By Ryan Cranford
In honor of Georgia-Florida week (it’s only fitting that I’m smoking a nice cigar in the fall air as I write this, probably left over from so many hopeful victories that didn’t occur), a certain aspect of college football student life can be brought to the forefront…. sneaking into stadiums. Let me shed a little background light for those who may be unaware of this undertaking or may think it a bit juvenile.
I attended UGA from 2004-2008 (4.5 years, by choice of course) and didn’t miss a single GA-FLA game. I actually went 2-2 in my first four years which is something of note these days. I’m not going to delve into the joys of that marvelous time that is fall break when you skip class and spend not soon forgotten days on the SSI beach. We all know what that entails. What I will venture into is a little known facet of surviving a college football season- the sneak in.
As a UGA undergrad there’s a great debate as to who deserves tickets. Let me put it simply… during my time as an undergrad it was pretty damn near impossible to acquire a Florida ticket through the University. These away game allotments were filled up by 6th years, law students, and people who lived in Myers Quad and took 285 hours a semester. If you were an average college student, you were way down on the list. Undoubtedly, you’re going to make the trip to Jax, ticket or not, no questions asked. Now you’re posed with the task of entering the stadium and supporting your beloved Dawgs so you don’t get left out staring at those God forsaken bridges of Jacksonville. Sure, you can pony up the $100 per for tickets, but to your average college student, that’s a months worth of beer money. You’ve already paid for the gas, the 6 guys to a hotel room, food, etc. so you pretty much have one option. Sneak into the stadium. Why give some scalper an extra pack of cigs or the University more money which they’ve already earned? You’re a fan, and your butt has to be in the stadium.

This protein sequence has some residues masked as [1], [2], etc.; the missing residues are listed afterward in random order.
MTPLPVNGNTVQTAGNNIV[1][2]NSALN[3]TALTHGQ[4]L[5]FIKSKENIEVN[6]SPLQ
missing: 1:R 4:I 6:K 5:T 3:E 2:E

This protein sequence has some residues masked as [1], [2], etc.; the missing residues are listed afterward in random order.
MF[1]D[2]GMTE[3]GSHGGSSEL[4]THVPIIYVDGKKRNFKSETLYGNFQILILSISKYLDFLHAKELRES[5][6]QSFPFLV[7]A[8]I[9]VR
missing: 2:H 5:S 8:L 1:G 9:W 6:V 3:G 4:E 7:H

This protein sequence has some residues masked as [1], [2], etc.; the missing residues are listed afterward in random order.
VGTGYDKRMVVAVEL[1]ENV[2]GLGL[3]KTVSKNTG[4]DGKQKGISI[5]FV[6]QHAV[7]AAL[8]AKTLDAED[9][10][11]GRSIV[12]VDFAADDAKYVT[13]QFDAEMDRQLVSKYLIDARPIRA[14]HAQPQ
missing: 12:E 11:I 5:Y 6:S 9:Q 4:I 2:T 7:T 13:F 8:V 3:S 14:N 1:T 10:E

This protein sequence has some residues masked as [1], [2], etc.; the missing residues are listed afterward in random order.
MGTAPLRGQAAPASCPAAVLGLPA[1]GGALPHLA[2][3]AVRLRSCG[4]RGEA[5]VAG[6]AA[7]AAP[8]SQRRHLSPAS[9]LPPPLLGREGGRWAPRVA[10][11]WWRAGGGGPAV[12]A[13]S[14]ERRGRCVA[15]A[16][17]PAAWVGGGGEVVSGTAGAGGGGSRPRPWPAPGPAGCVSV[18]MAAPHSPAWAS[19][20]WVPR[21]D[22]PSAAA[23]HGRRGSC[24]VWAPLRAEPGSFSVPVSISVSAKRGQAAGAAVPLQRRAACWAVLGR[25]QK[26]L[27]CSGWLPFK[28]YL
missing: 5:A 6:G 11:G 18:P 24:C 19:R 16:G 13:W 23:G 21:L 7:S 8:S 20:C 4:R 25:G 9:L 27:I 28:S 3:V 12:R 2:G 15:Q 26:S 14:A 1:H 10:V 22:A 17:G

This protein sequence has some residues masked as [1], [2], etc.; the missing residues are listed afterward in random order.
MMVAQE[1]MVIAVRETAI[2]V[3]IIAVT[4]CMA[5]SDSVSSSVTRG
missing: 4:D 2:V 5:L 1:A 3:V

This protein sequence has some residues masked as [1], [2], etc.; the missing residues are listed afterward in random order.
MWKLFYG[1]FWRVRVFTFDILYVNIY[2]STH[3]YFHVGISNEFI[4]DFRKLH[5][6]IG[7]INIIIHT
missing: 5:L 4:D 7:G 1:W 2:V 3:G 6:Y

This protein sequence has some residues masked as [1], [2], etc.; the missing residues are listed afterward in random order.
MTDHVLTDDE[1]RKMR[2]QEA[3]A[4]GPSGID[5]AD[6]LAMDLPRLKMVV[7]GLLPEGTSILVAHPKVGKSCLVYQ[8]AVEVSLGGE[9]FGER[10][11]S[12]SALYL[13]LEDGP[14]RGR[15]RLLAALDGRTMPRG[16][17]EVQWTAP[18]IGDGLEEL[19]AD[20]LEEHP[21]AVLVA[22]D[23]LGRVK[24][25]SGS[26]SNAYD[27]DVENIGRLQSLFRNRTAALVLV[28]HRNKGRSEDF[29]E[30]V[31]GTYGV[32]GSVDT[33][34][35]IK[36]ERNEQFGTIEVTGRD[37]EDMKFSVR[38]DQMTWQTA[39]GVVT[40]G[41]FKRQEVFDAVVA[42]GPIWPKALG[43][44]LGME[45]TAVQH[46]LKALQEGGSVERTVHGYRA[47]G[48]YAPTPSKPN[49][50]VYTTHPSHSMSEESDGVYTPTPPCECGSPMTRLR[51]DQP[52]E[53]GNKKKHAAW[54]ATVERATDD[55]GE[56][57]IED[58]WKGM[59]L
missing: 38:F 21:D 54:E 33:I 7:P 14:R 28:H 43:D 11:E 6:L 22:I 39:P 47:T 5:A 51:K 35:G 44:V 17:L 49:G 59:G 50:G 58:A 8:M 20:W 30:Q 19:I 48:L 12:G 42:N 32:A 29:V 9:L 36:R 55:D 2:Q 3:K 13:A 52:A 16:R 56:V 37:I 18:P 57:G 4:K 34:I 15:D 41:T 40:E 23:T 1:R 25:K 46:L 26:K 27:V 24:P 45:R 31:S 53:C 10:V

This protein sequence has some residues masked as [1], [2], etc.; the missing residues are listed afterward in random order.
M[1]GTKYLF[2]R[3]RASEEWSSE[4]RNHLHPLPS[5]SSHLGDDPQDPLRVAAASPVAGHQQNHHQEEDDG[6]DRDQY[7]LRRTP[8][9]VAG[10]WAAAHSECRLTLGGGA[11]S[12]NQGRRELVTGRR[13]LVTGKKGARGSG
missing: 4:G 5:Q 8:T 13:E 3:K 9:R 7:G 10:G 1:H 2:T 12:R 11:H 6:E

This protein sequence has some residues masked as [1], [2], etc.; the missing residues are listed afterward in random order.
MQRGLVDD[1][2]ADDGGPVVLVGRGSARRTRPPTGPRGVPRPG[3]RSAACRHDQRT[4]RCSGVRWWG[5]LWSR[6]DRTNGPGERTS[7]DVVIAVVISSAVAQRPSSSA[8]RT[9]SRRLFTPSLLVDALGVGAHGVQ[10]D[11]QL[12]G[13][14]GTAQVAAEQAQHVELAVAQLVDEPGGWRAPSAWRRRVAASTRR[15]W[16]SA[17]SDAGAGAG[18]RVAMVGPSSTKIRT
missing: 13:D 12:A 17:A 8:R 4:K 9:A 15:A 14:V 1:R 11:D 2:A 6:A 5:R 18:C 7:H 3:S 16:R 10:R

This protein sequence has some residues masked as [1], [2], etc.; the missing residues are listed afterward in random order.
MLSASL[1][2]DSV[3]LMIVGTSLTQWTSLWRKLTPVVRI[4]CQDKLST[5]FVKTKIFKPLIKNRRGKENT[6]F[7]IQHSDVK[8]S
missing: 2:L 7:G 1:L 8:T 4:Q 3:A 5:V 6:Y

There are various sneak in methods, and I snuck into to Florida three straight years.
There’s the fake ticket stub. There’s the sneak under the gate while the guard doesn’t look. There’s the Mayor’s tailgate. There’s the blend into the fat family going through the gate, know as “splitting the difference”. There’s disguising yourself with the band to get past the gates. There’s the slipping the gatekeeper the $20. The possibilities are endless.
My favorite sneak in story happened in 2006. After a few days on the SSI beach and a liquored up bus ride from the Winn Dixie (those who know, know), a friend and I had to make our way into the stadium. We tried scalping, getting a friend’s dad’s tickets, etc. but to no avail. We selected the sneak in with the band option. Two hours before kickoff, decked in our red and black, we found ourselves tucked in the middle of the tuba section ready to roll in with the band prior to the gates opening. The key here is less is more. Don’t get noticed and just get in the gate.